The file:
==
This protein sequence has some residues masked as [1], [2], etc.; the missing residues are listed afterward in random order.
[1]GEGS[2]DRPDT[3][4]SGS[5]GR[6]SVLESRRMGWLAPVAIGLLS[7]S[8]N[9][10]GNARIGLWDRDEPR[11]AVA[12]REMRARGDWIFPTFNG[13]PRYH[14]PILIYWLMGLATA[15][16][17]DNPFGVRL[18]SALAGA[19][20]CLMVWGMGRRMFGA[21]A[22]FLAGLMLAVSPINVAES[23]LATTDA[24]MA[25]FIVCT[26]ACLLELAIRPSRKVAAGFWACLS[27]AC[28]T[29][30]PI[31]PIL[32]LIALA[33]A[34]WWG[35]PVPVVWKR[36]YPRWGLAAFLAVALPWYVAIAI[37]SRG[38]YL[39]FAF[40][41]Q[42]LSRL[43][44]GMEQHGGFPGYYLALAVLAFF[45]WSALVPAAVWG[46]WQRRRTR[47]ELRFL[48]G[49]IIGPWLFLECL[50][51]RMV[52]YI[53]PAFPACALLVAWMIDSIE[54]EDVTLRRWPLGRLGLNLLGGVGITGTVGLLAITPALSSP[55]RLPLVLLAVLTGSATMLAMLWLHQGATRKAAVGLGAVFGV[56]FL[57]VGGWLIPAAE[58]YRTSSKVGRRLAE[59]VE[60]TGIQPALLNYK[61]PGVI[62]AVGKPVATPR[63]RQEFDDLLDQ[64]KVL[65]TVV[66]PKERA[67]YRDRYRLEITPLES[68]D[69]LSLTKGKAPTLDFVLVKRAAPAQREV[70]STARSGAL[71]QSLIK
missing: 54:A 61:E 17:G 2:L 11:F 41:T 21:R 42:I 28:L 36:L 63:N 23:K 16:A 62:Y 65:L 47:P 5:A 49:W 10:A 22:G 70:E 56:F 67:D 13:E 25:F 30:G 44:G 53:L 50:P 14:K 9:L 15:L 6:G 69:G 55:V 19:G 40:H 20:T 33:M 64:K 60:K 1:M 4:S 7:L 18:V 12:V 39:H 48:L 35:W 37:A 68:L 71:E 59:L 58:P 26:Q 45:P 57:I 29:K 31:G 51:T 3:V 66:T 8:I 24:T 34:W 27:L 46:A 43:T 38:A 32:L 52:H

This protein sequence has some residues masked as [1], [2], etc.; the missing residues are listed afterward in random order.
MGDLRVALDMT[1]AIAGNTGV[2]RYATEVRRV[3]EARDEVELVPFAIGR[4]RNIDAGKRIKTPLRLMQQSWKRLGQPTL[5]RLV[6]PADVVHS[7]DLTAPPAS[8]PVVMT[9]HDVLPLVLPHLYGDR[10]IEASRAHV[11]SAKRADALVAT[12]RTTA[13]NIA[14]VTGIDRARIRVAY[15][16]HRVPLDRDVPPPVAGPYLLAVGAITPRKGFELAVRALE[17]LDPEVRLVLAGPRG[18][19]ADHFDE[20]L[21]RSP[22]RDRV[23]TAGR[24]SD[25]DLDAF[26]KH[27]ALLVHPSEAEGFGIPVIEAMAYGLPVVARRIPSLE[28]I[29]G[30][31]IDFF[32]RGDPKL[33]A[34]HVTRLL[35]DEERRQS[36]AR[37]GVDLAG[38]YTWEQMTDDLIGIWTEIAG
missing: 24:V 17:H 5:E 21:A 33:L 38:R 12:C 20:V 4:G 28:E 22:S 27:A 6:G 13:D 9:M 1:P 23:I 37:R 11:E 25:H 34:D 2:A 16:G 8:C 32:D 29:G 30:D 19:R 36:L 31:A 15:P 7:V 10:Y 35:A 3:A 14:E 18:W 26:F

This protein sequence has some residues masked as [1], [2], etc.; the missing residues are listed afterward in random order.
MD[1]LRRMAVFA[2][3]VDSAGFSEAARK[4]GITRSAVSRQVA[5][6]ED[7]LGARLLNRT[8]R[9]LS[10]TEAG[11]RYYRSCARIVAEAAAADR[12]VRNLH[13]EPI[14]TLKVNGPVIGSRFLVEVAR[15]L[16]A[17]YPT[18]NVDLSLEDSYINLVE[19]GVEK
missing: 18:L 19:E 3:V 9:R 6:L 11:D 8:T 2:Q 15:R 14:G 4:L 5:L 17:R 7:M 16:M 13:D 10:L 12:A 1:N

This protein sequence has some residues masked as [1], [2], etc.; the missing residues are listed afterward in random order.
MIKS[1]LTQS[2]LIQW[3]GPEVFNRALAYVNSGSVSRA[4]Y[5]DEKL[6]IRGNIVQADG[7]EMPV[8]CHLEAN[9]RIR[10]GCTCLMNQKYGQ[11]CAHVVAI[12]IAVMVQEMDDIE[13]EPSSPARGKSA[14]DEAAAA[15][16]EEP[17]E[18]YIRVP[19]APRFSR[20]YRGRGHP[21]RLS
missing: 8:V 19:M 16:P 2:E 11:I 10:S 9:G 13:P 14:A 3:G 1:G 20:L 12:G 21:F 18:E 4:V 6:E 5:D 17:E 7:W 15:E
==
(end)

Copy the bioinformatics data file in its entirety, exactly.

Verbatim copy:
This protein sequence has some residues masked as [1], [2], etc.; the missing residues are listed afterward in random order.
[1]GEGS[2]DRPDT[3][4]SGS[5]GR[6]SVLESRRMGWLAPVAIGLLS[7]S[8]N[9][10]GNARIGLWDRDEPR[11]AVA[12]REMRARGDWIFPTFNG[13]PRYH[14]PILIYWLMGLATA[15][16][17]DNPFGVRL[18]SALAGA[19][20]CLMVWGMGRRMFGA[21]A[22]FLAGLMLAVSPINVAES[23]LATTDA[24]MA[25]FIVCT[26]ACLLELAIRPSRKVAAGFWACLS[27]AC[28]T[29][30]PI[31]PIL[32]LIALA[33]A[34]WWG[35]PVPVVWKR[36]YPRWGLAAFLAVALPWYVAIAI[37]SRG[38]YL[39]FAF[40][41]Q[42]LSRL[43][44]GMEQHGGFPGYYLALAVLAFF[45]WSALVPAAVWG[46]WQRRRTR[47]ELRFL[48]G[49]IIGPWLFLECL[50][51]RMV[52]YI[53]PAFPACALLVAWMIDSIE[54]EDVTLRRWPLGRLGLNLLGGVGITGTVGLLAITPALSSP[55]RLPLVLLAVLTGSATMLAMLWLHQGATRKAAVGLGAVFGV[56]FL[57]VGGWLIPAAE[58]YRTSSKVGRRLAE[59]VE[60]TGIQPALLNYK[61]PGVI[62]AVGKPVATPR[63]RQEFDDLLDQ[64]KVL[65]TVV[66]PKERA[67]YRDRYRLEITPLES[68]D[69]LSLTKGKAPTLDFVLVKRAAPAQREV[70]STARSGAL[71]QSLIK
missing: 54:A 61:E 17:G 2:L 11:F 41:T 21:R 42:I 28:L 36:L 63:N 23:K 16:A 62:Y 65:L 47:P 5:A 49:W 10:A 22:G 70:E 56:F 67:D 13:E 25:F 30:G 44:G 53:L 50:P 14:K 9:L 15:L 6:G 69:G 55:V 19:G 40:H 20:T 33:M 64:K 60:K 1:M 4:S 7:L 18:V 12:V 39:H 48:L 35:W 37:A 68:L 71:E 59:L 58:P 26:Q 45:P 57:I 29:K 31:G 51:T 3:V 66:T 8:I 24:T 34:W 27:L 46:A 43:T 38:A 32:L 52:H

This protein sequence has some residues masked as [1], [2], etc.; the missing residues are listed afterward in random order.
MGDLRVALDMT[1]AIAGNTGV[2]RYATEVRRV[3]EARDEVELVPFAIGR[4]RNIDAGKRIKTPLRLMQQSWKRLGQPTL[5]RLV[6]PADVVHS[7]DLTAPPAS[8]PVVMT[9]HDVLPLVLPHLYGDR[10]IEASRAHV[11]SAKRADALVAT[12]RTTA[13]NIA[14]VTGIDRARIRVAY[15][16]HRVPLDRDVPPPVAGPYLLAVGAITPRKGFELAVRALE[17]LDPEVRLVLAGPRG[18][19]ADHFDE[20]L[21]RSP[22]RDRV[23]TAGR[24]SD[25]DLDAF[26]KH[27]ALLVHPSEAEGFGIPVIEAMAYGLPVVARRIPSLE[28]I[29]G[30][31]IDFF[32]RGDPKL[33]A[34]HVTRLL[35]DEERRQS[36]AR[37]GVDLAG[38]YTWEQMTDDLIGIWTEIAG
missing: 24:V 17:H 5:E 21:A 33:L 38:R 12:C 20:V 4:G 28:E 22:S 27:A 6:G 13:D 9:M 1:P 23:I 37:R 11:E 25:H 34:D 2:A 16:G 8:C 32:D 29:G 30:D 19:R 36:L 31:A 15:P 7:V 10:Y 35:A 3:A 14:E 18:W 26:F

This protein sequence has some residues masked as [1], [2], etc.; the missing residues are listed afterward in random order.
MD[1]LRRMAVFA[2][3]VDSAGFSEAARK[4]GITRSAVSRQVA[5][6]ED[7]LGARLLNRT[8]R[9]LS[10]TEAG[11]RYYRSCARIVAEAAAADR[12]VRNLH[13]EPI[14]TLKVNGPVIGSRFLVEVAR[15]L[16]A[17]YPT[18]NVDLSLEDSYINLVE[19]GVEK
missing: 18:L 19:E 3:V 9:R 6:L 11:D 8:T 2:Q 15:R 14:G 4:L 5:L 17:R 7:M 16:M 13:D 10:L 12:A 1:N

This protein sequence has some residues masked as [1], [2], etc.; the missing residues are listed afterward in random order.
MIKS[1]LTQS[2]LIQW[3]GPEVFNRALAYVNSGSVSRA[4]Y[5]DEKL[6]IRGNIVQADG[7]EMPV[8]CHLEAN[9]RIR[10]GCTCLMNQKYGQ[11]CAHVVAI[12]IAVMVQEMDDIE[13]EPSSPARGKSA[14]DEAAAA[15][16]EEP[17]E[18]YIRVP[19]APRFSR[20]YRGRGHP[21]RLS
missing: 8:V 19:M 16:P 2:E 11:I 10:S 9:G 13:P 14:A 3:G 1:G 20:L 12:G 21:F 18:E 4:V 6:E 5:D 17:E 7:W 15:E